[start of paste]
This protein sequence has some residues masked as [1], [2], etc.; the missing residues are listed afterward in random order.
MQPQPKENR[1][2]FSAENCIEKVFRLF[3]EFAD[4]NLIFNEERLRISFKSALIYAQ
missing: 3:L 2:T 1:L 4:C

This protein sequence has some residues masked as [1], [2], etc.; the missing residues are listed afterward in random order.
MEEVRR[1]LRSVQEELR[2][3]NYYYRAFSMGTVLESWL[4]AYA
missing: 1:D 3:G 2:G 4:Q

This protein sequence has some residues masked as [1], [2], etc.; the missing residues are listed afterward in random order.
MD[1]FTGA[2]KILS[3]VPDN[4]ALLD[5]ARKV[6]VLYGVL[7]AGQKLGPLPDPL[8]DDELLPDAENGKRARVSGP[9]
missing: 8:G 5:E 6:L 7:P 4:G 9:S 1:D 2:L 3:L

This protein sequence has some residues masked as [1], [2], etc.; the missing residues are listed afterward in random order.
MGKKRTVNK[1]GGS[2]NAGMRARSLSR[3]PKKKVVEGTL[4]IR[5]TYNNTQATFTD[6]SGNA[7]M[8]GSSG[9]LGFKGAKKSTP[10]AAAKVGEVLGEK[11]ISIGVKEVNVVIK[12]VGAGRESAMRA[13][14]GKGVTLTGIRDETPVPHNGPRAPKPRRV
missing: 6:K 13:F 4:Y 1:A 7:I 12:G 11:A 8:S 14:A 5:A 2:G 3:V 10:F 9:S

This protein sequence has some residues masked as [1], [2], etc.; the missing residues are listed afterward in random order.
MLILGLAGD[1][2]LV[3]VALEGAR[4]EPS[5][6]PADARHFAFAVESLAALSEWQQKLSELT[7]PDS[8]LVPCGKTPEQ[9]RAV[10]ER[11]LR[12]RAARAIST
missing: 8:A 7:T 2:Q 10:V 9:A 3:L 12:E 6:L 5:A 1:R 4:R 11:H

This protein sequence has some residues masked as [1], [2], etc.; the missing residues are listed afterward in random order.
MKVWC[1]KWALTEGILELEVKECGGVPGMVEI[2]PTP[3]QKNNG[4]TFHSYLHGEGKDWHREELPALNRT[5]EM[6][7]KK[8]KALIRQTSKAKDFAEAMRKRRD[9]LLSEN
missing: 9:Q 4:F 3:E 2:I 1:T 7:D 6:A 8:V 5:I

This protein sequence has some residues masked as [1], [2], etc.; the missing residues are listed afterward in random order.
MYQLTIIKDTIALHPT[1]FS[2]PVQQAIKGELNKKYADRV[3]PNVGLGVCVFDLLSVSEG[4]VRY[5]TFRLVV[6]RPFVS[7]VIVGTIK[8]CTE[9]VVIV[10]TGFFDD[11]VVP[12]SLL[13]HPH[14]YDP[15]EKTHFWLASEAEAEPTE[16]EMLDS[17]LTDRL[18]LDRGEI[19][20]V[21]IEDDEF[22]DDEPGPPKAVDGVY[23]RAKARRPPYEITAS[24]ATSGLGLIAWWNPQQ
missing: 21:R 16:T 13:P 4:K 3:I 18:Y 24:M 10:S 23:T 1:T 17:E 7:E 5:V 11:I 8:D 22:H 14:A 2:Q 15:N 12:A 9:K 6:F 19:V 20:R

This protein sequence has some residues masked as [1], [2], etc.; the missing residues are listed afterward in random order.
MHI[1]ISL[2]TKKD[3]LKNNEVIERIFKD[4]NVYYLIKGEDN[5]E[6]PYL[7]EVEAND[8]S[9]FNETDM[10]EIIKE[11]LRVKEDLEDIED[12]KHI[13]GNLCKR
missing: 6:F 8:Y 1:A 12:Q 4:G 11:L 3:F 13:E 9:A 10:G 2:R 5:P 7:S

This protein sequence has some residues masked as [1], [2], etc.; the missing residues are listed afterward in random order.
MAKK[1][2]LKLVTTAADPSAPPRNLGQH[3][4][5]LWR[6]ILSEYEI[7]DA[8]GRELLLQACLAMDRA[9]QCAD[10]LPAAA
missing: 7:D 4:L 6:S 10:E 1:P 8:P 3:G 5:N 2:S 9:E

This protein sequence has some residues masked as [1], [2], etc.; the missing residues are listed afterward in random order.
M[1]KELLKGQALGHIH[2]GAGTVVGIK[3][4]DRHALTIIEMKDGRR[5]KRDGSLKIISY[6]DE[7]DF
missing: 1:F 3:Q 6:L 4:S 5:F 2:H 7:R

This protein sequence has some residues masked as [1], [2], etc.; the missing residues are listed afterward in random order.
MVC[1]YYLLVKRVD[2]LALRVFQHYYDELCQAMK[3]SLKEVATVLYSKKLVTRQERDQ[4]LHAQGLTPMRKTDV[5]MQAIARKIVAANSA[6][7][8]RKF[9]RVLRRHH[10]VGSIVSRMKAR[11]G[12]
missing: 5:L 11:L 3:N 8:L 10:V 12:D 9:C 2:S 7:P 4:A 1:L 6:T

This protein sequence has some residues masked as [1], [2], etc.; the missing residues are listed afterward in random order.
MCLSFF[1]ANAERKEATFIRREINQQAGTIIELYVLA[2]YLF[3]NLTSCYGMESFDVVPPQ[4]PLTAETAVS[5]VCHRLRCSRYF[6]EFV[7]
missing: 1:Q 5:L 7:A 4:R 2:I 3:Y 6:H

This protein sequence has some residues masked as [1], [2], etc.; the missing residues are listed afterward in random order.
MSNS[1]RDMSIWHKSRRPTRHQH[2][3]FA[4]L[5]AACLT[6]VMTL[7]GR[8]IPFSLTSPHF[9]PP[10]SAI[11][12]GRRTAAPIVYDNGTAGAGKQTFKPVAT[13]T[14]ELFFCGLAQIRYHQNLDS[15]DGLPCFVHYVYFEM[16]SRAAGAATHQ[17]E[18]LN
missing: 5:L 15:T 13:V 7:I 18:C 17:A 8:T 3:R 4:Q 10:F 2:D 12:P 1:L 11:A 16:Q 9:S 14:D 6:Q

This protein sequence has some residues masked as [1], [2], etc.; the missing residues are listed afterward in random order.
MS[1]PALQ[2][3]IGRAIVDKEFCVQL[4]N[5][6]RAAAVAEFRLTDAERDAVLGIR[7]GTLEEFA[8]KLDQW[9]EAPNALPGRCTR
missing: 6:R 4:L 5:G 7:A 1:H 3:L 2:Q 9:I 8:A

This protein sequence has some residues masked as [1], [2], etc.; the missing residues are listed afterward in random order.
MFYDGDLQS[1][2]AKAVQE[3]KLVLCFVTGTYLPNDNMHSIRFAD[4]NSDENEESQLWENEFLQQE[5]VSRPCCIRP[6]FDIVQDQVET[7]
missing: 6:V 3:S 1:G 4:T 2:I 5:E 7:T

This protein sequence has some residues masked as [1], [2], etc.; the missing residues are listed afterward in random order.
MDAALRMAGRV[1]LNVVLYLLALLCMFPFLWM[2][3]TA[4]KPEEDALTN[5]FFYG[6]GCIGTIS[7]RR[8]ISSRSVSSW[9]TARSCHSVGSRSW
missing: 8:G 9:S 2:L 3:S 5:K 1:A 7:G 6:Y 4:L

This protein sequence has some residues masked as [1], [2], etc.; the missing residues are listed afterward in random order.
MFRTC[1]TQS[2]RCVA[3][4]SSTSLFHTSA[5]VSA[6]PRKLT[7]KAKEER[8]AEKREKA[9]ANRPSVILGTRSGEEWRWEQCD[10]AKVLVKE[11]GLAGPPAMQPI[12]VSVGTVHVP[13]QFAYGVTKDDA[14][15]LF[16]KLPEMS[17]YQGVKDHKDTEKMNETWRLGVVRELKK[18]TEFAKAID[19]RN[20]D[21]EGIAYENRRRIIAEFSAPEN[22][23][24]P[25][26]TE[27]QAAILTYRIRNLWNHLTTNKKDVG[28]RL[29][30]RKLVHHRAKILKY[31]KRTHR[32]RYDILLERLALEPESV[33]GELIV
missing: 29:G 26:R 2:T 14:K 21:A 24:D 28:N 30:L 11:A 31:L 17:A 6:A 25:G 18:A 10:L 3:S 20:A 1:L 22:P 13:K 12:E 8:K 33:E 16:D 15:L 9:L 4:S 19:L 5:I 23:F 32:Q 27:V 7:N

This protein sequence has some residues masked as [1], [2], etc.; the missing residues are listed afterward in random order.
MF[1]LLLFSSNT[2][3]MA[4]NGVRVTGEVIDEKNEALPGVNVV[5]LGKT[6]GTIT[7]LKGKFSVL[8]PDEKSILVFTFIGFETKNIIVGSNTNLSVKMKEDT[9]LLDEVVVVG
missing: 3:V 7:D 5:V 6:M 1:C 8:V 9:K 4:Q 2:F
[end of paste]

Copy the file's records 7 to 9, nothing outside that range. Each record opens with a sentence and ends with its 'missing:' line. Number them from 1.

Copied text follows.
This protein sequence has some residues masked as [1], [2], etc.; the missing residues are listed afterward in random order.
MYQLTIIKDTIALHPT[1]FS[2]PVQQAIKGELNKKYADRV[3]PNVGLGVCVFDLLSVSEG[4]VRY[5]TFRLVV[6]RPFVS[7]VIVGTIK[8]CTE[9]VVIV[10]TGFFDD[11]VVP[12]SLL[13]HPH[14]YDP[15]EKTHFWLASEAEAEPTE[16]EMLDS[17]LTDRL[18]LDRGEI[19][20]V[21]IEDDEF[22]DDEPGPPKAVDGVY[23]RAKARRPPYEITAS[24]ATSGLGLIAWWNPQQ
missing: 21:R 16:T 13:P 4:K 3:I 18:Y 24:M 10:S 23:T 1:T 17:E 7:E 5:V 11:I 8:D 22:H 14:A 2:Q 15:N 12:A 9:K 6:F 19:V 20:R

This protein sequence has some residues masked as [1], [2], etc.; the missing residues are listed afterward in random order.
MHI[1]ISL[2]TKKD[3]LKNNEVIERIFKD[4]NVYYLIKGEDN[5]E[6]PYL[7]EVEAND[8]S[9]FNETDM[10]EIIKE[11]LRVKEDLEDIED[12]KHI[13]GNLCKR
missing: 6:F 8:Y 1:A 12:Q 4:G 11:L 3:F 13:E 9:A 10:G 2:R 5:P 7:S

This protein sequence has some residues masked as [1], [2], etc.; the missing residues are listed afterward in random order.
MAKK[1][2]LKLVTTAADPSAPPRNLGQH[3][4][5]LWR[6]ILSEYEI[7]DA[8]GRELLLQACLAMDRA[9]QCAD[10]LPAAA
missing: 7:D 4:L 6:S 10:E 1:P 8:P 3:G 5:N 2:S 9:E